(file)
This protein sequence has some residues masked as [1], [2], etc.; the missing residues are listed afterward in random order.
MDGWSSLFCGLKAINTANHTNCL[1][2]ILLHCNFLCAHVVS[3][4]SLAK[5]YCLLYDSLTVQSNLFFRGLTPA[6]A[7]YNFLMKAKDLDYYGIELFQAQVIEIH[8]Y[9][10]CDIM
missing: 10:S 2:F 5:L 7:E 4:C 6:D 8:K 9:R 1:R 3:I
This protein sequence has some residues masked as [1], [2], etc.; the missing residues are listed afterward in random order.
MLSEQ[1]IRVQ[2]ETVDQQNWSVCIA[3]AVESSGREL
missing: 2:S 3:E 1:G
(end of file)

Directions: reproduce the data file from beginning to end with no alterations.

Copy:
This protein sequence has some residues masked as [1], [2], etc.; the missing residues are listed afterward in random order.
MDGWSSLFCGLKAINTANHTNCL[1][2]ILLHCNFLCAHVVS[3][4]SLAK[5]YCLLYDSLTVQSNLFFRGLTPA[6]A[7]YNFLMKAKDLDYYGIELFQAQVIEIH[8]Y[9][10]CDIM
missing: 10:S 2:F 5:L 7:E 4:C 6:D 8:K 9:R 1:R 3:I
This protein sequence has some residues masked as [1], [2], etc.; the missing residues are listed afterward in random order.
MLSEQ[1]IRVQ[2]ETVDQQNWSVCIA[3]AVESSGREL
missing: 2:S 3:E 1:G